Fig. 9. Mean monthly precipitation sum from the RCM datasets, provided to the mass-balance model as snow (grey) and rain (black). Values are averages for the period 1951–2014.

Although the annual mass balances decreased by ~0.4 m w.e. a−1 between periods 1 and 4, the long-term changes of the annual glacier mass balances are less pronounced compared with changes in other regions of the world (Engelhardt and others, Reference Engelhardt, Schuler and Andreassen2013; WGMS, Reference Zemp2013).

The increase in precipitation in the period 1985–99 compared with the previous periods resulted in increased winter mass balances and reduced glacier melt during the ablation period. Azam and others (Reference Azam2012) already suggested that Chhota Shigri experienced a period of slightly positive or near-zero mass balance at the end of the 20th century. We found a glacier in balanced condition for the period 1989–96. Combining geodetic measurements between 1988 and 2010 and 1999 and 2011 (and using ground-based measurements in the year 2010/11), Vincent and others (Reference Vincent2013) give a mean annual mass balance for the period 1988 and 1999 of +0.09 (±0.24) m w.e. For this period, our model results yield on average −0.16 m w.e. Given the mentioned uncertainties, we consider our model results in good agreement with these independent studies.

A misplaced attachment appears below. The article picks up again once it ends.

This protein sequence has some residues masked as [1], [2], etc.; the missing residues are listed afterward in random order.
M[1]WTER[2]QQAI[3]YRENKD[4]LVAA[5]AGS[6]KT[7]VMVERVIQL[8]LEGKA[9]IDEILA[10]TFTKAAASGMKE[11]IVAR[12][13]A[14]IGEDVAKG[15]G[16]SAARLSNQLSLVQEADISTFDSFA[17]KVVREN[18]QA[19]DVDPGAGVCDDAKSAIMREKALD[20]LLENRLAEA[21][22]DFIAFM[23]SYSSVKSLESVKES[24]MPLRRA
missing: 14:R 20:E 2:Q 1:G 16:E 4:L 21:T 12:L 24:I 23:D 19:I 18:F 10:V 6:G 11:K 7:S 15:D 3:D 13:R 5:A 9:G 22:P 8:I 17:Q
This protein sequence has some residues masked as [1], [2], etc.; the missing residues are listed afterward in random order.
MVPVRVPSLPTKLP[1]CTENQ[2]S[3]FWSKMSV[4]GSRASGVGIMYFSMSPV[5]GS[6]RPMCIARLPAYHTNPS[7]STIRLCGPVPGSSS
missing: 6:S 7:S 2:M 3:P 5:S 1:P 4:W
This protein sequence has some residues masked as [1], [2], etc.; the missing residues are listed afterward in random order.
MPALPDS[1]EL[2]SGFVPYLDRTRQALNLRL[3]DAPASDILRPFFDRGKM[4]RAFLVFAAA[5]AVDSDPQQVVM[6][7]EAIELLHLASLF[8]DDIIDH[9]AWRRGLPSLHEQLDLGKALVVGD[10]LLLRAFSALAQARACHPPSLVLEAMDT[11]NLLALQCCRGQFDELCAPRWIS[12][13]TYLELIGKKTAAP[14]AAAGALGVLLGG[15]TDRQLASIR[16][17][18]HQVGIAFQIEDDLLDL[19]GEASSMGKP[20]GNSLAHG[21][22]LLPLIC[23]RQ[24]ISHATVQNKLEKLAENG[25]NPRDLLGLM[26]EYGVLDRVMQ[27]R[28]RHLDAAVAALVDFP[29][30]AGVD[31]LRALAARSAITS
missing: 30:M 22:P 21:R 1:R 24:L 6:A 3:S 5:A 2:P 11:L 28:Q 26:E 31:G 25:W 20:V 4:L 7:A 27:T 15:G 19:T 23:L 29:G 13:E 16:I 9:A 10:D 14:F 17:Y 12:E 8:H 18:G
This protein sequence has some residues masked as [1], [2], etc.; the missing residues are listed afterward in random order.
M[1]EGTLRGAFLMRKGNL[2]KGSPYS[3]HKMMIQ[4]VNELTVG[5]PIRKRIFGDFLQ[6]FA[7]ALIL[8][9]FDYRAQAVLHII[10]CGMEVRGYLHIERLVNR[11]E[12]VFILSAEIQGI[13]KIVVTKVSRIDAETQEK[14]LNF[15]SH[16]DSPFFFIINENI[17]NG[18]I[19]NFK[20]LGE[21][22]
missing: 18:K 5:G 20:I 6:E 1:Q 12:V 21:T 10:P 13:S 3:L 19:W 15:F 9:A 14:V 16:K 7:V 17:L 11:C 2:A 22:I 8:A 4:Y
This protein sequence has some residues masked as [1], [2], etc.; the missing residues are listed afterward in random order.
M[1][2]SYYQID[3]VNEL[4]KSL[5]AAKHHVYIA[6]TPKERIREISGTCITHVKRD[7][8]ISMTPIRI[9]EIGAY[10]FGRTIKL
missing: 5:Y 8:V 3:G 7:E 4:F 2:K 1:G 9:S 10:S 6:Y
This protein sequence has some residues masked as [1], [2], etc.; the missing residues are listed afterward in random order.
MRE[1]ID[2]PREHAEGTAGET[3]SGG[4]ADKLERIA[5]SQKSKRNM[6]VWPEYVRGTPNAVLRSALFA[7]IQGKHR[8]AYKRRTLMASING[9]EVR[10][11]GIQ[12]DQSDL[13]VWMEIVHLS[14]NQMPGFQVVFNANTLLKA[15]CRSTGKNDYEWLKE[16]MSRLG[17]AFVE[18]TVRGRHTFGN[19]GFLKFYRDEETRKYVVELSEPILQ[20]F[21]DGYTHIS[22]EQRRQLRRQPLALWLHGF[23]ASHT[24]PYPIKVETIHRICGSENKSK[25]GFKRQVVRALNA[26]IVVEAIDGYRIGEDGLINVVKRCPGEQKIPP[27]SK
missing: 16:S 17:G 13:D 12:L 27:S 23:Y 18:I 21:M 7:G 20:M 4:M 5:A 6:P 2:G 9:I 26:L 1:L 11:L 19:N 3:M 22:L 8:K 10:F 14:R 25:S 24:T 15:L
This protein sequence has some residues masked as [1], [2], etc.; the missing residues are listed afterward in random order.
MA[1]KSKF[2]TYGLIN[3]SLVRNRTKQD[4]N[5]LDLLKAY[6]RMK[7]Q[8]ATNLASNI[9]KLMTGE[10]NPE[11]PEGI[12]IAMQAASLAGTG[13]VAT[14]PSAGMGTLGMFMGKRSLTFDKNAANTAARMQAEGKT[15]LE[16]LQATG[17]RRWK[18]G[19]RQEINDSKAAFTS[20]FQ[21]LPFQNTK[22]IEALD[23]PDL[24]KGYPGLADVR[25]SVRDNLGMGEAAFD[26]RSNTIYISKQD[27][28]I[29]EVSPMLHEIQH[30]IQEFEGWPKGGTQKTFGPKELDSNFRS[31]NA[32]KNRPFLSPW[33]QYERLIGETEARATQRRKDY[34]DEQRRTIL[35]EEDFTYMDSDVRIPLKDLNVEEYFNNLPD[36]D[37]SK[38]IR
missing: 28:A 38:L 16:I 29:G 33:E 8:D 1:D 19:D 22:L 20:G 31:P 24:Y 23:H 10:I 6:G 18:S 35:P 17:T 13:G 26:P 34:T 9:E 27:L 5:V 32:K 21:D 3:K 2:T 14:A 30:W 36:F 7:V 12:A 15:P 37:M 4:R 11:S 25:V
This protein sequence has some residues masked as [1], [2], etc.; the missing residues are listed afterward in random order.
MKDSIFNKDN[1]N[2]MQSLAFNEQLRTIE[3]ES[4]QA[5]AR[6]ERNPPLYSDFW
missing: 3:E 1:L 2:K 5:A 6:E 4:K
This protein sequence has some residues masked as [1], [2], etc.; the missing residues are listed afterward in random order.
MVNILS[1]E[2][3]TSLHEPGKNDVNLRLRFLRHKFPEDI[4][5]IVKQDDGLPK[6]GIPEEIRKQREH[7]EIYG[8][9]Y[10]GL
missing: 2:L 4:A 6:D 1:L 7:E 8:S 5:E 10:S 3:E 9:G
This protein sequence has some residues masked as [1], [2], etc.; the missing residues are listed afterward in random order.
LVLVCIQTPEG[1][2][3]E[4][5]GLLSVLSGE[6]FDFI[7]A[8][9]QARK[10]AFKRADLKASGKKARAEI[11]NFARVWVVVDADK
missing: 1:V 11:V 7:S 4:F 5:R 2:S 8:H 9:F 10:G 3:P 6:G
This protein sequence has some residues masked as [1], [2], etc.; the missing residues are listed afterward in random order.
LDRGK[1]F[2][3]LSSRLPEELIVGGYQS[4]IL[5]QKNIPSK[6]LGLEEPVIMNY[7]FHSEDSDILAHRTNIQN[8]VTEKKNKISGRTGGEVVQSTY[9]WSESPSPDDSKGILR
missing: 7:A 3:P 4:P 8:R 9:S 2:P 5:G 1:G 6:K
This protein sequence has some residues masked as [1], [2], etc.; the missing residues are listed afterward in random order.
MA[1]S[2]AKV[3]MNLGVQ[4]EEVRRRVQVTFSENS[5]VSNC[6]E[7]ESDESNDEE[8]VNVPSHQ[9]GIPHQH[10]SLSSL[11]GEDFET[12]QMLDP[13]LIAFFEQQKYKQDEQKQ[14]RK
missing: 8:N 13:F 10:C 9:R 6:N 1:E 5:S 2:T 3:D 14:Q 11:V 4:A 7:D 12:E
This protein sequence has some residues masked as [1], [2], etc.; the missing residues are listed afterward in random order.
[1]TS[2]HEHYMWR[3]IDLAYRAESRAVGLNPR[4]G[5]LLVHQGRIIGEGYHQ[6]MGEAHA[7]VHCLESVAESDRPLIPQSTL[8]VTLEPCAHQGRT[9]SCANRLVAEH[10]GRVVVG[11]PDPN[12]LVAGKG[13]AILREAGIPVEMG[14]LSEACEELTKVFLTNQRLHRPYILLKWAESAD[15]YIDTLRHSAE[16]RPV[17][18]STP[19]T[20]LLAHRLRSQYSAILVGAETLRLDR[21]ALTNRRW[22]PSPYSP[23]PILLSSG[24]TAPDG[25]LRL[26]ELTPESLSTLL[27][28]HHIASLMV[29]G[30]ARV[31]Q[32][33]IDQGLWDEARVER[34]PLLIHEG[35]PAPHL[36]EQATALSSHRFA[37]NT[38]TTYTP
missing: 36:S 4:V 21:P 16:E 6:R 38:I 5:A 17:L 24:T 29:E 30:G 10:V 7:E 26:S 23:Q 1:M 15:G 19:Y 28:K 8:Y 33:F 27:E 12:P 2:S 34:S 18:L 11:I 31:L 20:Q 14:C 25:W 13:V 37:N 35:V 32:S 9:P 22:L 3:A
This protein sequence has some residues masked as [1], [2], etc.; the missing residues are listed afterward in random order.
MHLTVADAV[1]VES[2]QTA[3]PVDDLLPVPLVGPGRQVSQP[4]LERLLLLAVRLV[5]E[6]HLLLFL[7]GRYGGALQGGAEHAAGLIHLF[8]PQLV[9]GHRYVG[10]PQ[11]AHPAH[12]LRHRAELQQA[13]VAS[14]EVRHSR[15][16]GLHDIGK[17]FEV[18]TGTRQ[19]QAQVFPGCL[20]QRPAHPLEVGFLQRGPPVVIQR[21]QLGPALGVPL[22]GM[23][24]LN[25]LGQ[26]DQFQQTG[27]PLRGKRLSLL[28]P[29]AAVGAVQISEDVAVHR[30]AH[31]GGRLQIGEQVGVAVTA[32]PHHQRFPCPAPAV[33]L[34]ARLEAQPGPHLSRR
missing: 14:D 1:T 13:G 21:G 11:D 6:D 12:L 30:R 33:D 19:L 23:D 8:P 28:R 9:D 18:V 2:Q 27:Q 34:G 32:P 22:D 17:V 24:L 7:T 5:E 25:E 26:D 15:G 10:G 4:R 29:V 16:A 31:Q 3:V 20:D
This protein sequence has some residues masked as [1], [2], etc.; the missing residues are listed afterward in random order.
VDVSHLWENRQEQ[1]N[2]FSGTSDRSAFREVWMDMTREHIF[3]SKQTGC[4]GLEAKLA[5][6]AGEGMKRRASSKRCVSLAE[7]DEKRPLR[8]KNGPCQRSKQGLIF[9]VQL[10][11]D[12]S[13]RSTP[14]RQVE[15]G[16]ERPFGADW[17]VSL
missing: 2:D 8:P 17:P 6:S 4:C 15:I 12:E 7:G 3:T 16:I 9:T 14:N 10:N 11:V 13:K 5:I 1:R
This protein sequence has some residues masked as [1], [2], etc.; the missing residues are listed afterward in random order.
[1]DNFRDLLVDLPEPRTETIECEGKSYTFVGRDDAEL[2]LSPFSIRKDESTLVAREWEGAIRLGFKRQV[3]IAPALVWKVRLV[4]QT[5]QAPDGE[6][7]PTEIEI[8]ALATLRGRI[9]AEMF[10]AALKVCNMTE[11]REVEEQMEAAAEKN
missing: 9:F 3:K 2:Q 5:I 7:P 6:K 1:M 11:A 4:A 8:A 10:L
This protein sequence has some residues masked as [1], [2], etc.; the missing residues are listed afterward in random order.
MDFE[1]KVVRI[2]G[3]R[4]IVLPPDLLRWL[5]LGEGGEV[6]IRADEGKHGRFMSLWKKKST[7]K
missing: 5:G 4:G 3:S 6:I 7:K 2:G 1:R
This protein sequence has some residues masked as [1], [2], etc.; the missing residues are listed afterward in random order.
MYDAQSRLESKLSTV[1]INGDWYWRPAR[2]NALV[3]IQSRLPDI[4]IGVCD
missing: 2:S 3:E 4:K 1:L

Precipitation during the ISM period (June–September) is ~20% of the annual precipitation sum in the input data and corresponds to the measurements taken at the Base Camp close to the glacier in the hydrological years 2013 (Azam and others, Reference Azam2014b) and in 2015 (A. Mandal, A. Ramanathan, M. Engelhardt and A. Nesje, unpublished data). This is significantly <50% ISM contribution to the precipitation values measured at Bhuntar Airport, which were used in the study by Azam and others (Reference Azam2014b). Higher ISM precipitation values lead to a higher possibility of summer snowfall events that are followed by a period of significantly reduced melt. The difference in precipitation input data of the study by Azam and others (Reference Azam2014b) and the present study might be the main reason for the difference in modelled annual mass balance for the period 1986–2000.